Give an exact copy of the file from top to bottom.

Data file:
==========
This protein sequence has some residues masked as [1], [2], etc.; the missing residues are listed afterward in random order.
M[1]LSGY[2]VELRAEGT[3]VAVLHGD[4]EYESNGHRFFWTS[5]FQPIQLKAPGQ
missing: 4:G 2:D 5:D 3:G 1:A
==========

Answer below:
This protein sequence has some residues masked as [1], [2], etc.; the missing residues are listed afterward in random order.
M[1]LSGY[2]VELRAEGT[3]VAVLHGD[4]EYESNGHRFFWTS[5]FQPIQLKAPGQ
missing: 4:G 2:D 5:D 3:G 1:A